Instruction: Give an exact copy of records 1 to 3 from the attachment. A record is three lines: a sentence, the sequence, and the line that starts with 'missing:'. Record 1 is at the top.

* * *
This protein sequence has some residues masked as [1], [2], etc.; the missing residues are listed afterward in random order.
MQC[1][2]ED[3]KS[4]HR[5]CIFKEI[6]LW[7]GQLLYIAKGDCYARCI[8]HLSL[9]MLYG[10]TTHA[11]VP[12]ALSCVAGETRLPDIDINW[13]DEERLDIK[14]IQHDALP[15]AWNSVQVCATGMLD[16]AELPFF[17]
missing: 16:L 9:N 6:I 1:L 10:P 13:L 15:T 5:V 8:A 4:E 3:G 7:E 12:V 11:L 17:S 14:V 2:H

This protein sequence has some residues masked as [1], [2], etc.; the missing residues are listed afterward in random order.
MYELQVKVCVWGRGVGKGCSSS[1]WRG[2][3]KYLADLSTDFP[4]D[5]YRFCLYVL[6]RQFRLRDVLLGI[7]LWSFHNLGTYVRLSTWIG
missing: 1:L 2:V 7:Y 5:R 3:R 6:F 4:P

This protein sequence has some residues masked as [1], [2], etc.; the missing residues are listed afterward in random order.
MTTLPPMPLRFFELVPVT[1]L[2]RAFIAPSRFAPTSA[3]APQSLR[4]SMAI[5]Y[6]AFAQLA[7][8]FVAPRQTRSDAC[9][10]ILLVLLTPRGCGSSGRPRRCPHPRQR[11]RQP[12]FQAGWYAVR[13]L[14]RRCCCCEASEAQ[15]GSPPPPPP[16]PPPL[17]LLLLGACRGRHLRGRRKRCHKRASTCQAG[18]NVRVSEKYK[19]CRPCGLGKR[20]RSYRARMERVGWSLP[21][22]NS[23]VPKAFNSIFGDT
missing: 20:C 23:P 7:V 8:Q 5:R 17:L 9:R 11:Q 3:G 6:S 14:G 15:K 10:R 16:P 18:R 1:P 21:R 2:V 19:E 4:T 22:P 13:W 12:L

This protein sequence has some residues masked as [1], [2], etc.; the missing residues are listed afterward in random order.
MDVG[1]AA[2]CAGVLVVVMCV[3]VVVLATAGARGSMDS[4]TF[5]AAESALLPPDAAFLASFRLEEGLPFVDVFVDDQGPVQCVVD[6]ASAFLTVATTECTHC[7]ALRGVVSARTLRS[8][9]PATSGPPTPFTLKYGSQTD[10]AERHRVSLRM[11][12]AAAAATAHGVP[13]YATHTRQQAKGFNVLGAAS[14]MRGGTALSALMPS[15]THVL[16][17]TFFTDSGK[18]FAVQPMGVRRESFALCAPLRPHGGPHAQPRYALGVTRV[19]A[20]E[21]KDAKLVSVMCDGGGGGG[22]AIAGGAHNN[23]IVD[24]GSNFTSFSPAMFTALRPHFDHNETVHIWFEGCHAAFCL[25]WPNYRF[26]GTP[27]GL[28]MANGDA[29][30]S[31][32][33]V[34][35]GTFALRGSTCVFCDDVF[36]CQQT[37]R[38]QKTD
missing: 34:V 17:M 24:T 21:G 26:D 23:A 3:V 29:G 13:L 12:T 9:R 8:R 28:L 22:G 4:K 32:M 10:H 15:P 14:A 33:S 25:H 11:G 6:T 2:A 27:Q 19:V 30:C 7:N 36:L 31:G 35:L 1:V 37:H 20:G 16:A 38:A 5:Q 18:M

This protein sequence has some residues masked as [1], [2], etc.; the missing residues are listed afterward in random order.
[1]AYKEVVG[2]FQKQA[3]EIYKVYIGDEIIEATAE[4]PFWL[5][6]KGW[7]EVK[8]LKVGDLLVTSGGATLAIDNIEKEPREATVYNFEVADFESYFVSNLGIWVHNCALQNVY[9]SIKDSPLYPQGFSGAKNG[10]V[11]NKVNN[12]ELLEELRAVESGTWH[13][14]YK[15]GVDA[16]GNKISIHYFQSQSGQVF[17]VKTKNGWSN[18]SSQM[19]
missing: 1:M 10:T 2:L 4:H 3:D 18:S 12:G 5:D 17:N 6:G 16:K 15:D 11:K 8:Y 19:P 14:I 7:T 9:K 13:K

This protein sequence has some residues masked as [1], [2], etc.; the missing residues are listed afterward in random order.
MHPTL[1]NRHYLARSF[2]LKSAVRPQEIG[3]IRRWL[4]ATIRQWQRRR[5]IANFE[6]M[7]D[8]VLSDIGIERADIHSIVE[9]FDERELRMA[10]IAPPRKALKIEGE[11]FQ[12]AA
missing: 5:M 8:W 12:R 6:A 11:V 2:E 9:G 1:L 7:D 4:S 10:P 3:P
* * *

This protein sequence has some residues masked as [1], [2], etc.; the missing residues are listed afterward in random order.
MQC[1][2]ED[3]KS[4]HR[5]CIFKEI[6]LW[7]GQLLYIAKGDCYARCI[8]HLSL[9]MLYG[10]TTHA[11]VP[12]ALSCVAGETRLPDIDINW[13]DEERLDIK[14]IQHDALP[15]AWNSVQVCATGMLD[16]AELPFF[17]
missing: 16:L 9:N 6:I 1:L 10:P 13:L 15:T 5:V 8:A 4:E 3:G 7:E 12:V 11:L 17:S 14:V 2:H

This protein sequence has some residues masked as [1], [2], etc.; the missing residues are listed afterward in random order.
MYELQVKVCVWGRGVGKGCSSS[1]WRG[2][3]KYLADLSTDFP[4]D[5]YRFCLYVL[6]RQFRLRDVLLGI[7]LWSFHNLGTYVRLSTWIG
missing: 1:L 2:V 7:Y 5:R 3:R 6:F 4:P

This protein sequence has some residues masked as [1], [2], etc.; the missing residues are listed afterward in random order.
MTTLPPMPLRFFELVPVT[1]L[2]RAFIAPSRFAPTSA[3]APQSLR[4]SMAI[5]Y[6]AFAQLA[7][8]FVAPRQTRSDAC[9][10]ILLVLLTPRGCGSSGRPRRCPHPRQR[11]RQP[12]FQAGWYAVR[13]L[14]RRCCCCEASEAQ[15]GSPPPPPP[16]PPPL[17]LLLLGACRGRHLRGRRKRCHKRASTCQAG[18]NVRVSEKYK[19]CRPCGLGKR[20]RSYRARMERVGWSLP[21][22]NS[23]VPKAFNSIFGDT
missing: 20:C 23:P 7:V 8:Q 5:R 17:L 9:R 11:Q 3:G 6:S 14:G 15:K 10:R 16:P 18:R 1:P 21:R 2:V 19:E 4:T 22:P 13:W 12:L